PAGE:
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    Calling up the bridegrooms

    Normally we call someone to the Torah with the word, Ya’amod – “Arise!” – followed by the person’s Hebrew name. Simchat Torah is different.

    The Chatan Torah and Chatan B’reshit are called up with a highly elaborate formula beginning Mer’shut, “With the permission of the Almighty and the righteous band of the blessed congregation”, which asks God and man to approve the choice of the chatanim.

    Whilst not a rhyme of the simpler kind known today, Mer’shut is made up of a series of sentences each ending in the syllable ra (nora, zimrah, etc.).

    The version used for the Chatan B’reshit is by Menachem ben Machir (11th cent.); it was probably written later than the formula used for the Chatan Torah.

    As we see from the famous 11th cent. liturgical work from the school of Rashi, the Machzor Vitry, a similar formula was used in medieval Franco-German communities when an ordinary bridegroom was being called to the Torah.

    The idea is clearly that anyone singled out for honour must have the approval of the congregation and not be imposed upon them. This is not only an expression of the democratic principle that lies behind Jewish community life, but it also teaches a basic lesson in good manners – that decisions should be based on consultation.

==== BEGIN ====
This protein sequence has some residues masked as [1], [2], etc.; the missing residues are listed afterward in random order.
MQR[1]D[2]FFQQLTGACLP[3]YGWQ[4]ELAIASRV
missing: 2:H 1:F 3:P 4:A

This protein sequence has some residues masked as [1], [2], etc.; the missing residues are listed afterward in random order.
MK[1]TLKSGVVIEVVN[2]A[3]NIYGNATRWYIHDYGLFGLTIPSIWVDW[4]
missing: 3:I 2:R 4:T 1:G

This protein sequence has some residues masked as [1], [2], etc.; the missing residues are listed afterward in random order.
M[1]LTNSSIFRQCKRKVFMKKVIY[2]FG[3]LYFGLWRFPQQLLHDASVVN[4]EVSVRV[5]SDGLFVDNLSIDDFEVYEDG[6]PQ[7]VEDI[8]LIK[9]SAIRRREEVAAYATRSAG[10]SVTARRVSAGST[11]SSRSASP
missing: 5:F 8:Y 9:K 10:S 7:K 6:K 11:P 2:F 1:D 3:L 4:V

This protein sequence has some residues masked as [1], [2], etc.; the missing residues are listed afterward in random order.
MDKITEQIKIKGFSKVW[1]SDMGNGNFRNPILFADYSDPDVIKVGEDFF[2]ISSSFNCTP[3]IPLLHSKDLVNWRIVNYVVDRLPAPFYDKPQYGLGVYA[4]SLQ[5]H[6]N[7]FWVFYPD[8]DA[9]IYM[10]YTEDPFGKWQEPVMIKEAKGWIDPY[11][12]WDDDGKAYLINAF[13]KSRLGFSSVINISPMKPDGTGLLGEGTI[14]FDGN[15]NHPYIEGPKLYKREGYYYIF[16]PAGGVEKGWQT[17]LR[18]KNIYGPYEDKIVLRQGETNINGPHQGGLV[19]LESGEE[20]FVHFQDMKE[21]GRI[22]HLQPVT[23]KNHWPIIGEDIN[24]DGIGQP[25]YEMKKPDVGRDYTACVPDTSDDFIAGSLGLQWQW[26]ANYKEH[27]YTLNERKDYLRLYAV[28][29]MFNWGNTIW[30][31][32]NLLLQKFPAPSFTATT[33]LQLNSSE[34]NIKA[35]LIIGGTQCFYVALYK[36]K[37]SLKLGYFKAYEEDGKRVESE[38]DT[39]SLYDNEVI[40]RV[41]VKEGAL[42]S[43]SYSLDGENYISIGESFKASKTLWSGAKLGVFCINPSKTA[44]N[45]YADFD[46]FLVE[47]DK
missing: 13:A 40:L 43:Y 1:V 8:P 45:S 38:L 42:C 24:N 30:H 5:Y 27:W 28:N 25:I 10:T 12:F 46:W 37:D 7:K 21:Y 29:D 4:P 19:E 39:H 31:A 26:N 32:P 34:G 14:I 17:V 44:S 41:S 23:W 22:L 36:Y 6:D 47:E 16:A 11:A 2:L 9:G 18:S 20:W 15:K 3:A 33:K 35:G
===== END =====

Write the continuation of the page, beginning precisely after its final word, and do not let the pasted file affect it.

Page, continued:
We learn this from God Himself, who, according to midrashic tradition, asked the angels’ opinion before He created the world.

    It must be said that not all the angels voted in favour of man being created. Man, some of the angels argued, would be unworthy to inhabit such a beautiful world; he would lie and cheat and destroy, and it would be better not to create him (B’reshit Rabba ch. 8).

    God overruled the opposition – otherwise, we would not be here to tell the story – and it is up to us in every age to make sure that the angel critics are not proved right.

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